sentence detector:  opennlp.tools.lang.spanish.SentenceDetector
tokenizer:          opennlp.tools.lang.spanish.Tokenizer
token chunker:      opennlp.tools.lang.spanish.TokenChunker
pos-tagger:         opennlp.tools.lang.spanish.PosTagger

Examples: These example are simply that, example and are not a
recommendation that you run the tools this way.  It's in fact very
inefficient.  However, this should give you an idea of what the tools
can do and the kind of input they assume.  Developers should know to
look at the main's of these classes to see how to set up a particular
component for use.

Note: All these example assume that your CLASSPATH has been set to
include: opennlp-tools-1.3.0.jar, trove.jar, maxent-2.4.0.jar, and for
coreference: jwnl-1.3.3.jar.  The opennlp jar is located in the output
directory (once you've built it) and the others are located in the lib
directory.  Information about the jars in the lib directory can be found
in the lib/LIBNOTES file.  If you are un-certain about how to set your
classpath please google: java classpath where you will find many pages
on the subject.

English Phrase Chunking:
java opennlp.tools.lang.english.SentenceDetector \
  opennlp.models/english/sentdetect/EnglishSD.bin.gz < text |
java opennlp.tools.lang.english.Tokenizer \
  opennlp.models/english/tokenize/EnglishTok.bin.gz |
java opennlp.tools.lang.english.PosTagger -d \
  opennlp.models/english/parser/tagdict opennlp.models/english/parser/tag.bin.gz |
java opennlp.tools.lang.english.TreebankChunker \

English Parsing:
java opennlp.tools.lang.english.SentenceDetector \
  opennlp.models/english/sentdetect/EnglishSD.bin.gz < text |
java opennlp.tools.lang.english.Tokenizer \
  opennlp.models/english/tokenize/EnglishTok.bin.gz |
java -Xmx350m opennlp.tools.lang.english.TreebankParser -d \
English Name Finding:
java opennlp.tools.lang.english.SentenceDetector \
  opennlp.models/english/sentdetect/EnglishSD.bin.gz < text |
java -Xmx200m opennlp.tools.lang.english.NameFinder  \
English Coreference:
java opennlp.tools.lang.english.SentenceDetector \
  opennlp.models/english/sentdetect/EnglishSD.bin.gz < text |
java opennlp.tools.lang.english.Tokenizer \
  opennlp.models/english/tokenize/EnglishTok.bin.gz |
java -Xmx350m opennlp.tools.lang.english.TreebankParser -d \
  opennlp.models/english/parser |
java -Xmx350m opennlp.tools.lang.english.NameFinder -parse \
  opennlp.models/english/namefind/*.bin.gz |
  opennlp.tools.lang.english.TreebankLinker opennlp.models/english/coref

In the example above $WNSEARCHDIR is the location of the "dict" directory for 
your WordNet 2.0 installation.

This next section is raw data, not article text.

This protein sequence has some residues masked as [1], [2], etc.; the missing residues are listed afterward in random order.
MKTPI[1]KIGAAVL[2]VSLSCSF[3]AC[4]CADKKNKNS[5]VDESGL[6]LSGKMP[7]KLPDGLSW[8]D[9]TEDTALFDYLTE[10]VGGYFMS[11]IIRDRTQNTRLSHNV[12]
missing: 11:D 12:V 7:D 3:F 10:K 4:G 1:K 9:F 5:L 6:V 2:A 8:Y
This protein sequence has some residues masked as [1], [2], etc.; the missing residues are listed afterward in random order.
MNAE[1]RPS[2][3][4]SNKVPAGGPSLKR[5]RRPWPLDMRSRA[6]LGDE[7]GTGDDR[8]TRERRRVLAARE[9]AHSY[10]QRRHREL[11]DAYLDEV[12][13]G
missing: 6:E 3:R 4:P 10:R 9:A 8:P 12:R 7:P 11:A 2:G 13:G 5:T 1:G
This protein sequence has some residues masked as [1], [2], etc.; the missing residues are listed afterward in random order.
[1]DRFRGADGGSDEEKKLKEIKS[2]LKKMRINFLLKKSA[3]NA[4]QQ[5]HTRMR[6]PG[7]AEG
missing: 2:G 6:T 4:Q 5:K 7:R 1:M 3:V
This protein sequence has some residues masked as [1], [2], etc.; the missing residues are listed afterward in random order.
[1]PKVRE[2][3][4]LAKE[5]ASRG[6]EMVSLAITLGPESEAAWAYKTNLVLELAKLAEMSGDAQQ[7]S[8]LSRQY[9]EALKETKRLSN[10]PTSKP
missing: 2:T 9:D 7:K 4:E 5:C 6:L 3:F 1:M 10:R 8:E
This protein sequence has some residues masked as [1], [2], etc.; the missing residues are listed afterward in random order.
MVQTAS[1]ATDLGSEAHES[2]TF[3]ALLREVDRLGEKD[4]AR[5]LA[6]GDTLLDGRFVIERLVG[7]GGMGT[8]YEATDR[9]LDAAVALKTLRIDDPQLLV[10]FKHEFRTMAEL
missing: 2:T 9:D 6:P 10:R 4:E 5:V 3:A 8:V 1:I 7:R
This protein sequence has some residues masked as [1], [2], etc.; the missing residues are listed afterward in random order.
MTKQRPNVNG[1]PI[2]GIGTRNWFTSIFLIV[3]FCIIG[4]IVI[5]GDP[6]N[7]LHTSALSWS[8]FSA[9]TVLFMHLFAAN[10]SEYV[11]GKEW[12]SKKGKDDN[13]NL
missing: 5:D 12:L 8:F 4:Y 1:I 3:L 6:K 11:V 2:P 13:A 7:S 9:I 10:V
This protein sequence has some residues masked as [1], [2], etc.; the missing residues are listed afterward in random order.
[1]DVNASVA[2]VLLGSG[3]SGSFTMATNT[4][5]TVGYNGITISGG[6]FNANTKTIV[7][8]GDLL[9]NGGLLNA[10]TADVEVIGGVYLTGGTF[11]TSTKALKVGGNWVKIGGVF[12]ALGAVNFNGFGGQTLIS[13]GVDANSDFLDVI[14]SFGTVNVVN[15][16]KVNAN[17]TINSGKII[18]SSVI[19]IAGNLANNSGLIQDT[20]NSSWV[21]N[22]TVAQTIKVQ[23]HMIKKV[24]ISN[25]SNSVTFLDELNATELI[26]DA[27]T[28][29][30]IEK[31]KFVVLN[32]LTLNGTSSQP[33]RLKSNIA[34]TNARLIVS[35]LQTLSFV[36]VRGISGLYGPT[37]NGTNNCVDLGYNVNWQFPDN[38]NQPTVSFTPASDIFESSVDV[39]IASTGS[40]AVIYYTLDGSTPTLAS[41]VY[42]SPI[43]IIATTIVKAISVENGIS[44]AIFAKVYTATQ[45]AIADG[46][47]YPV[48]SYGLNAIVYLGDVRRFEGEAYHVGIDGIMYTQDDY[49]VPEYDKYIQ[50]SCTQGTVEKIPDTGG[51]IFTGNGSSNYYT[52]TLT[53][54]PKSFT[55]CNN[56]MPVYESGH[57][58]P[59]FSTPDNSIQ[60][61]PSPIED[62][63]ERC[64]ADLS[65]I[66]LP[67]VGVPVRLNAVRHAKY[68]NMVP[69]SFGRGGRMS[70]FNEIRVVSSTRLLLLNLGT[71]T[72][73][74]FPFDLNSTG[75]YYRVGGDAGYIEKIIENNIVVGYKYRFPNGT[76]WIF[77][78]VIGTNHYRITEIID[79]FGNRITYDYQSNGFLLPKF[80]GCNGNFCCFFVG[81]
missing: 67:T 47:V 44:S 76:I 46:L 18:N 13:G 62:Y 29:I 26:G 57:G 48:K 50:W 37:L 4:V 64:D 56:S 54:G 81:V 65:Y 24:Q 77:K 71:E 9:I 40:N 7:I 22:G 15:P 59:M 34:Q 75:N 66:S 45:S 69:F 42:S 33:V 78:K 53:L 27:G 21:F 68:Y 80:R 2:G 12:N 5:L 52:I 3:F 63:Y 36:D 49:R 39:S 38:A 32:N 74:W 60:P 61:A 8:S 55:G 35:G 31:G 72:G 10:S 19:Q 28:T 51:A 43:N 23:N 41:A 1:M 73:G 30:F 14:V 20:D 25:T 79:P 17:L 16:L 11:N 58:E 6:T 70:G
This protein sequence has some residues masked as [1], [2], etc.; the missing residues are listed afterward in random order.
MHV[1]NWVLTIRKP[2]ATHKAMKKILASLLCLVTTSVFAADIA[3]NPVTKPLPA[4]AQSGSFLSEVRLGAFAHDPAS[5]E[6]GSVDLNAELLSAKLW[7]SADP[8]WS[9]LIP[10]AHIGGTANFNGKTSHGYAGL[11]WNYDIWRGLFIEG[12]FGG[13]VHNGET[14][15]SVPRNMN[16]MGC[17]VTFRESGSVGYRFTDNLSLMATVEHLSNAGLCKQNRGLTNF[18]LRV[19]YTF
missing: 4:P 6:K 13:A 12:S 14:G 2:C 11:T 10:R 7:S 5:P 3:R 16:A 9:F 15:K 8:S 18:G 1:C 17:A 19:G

Spanish Part-Of-Speech Tagging:

java opennlp.tools.lang.spanish.SentenceDetector \
  opennlp.models/spanish/sentdetect/SpanishSent.bin.gz < texto | 
java opennlp.tools.lang.spanish.Tokenizer \
  opennlp.models/spanish/tokenize/SpanishTok.bin.gz | 
java opennlp.tools.lang.spanish.TokenChunker \
  opennlp.models/spanish/tokenize/SpanishTokChunk.bin.gz | 
java opennlp.tools.lang.spanish.PosTagger \

Training the Tools
The main of the following classes can be used to train new models.
Look at the usage messages for these classes you are interested in
training new models.

sentence detector:  opennlp.tools.sentdetect.SentenceDetectorME
pos-tagger:         opennlp.tools.postag.POSTaggerME
chunker:            opennlp.tools.chunker.ChunkerME
name finder:        opennlp.tools.namefind.NameFinderME
parser:             opennlp.tools.parser.ParserME

The following modules currently only support training via the WordFreak
opennlp.plugin v1.3 (http://wordfreak.sourceforge.net/plugins.html).

tokenizer:          org.annotation.opennlp.OpenNlpTokenAnnotator
coreference:        org.annotation.opennlp.OpenNlpCoreferenceAnnotator

Note: In order to train a model you need all the training data.  There is
not currently a mechanism to update the models distributed with the project
with additional data.

Bug Reports

Please report bugs at the bug section of the OpenNlp sourceforge site:


Note: Incorrect automatic-annotation on a specific piece of text does
not constitute a bug.  The best way to address such errors is to provide
annotated data on which the automatic-annotator/tagger can be trained
so that it might learn to not make these mistakes in the future.

Special Note

This README and the directory structure and the build system for this
project were taken directly from the JDOM project. Many thanks to
Jason Hunter and Brett McLaughlin for creating a very elegant way of
working with XML in Java.  See www.jdom.org for more details.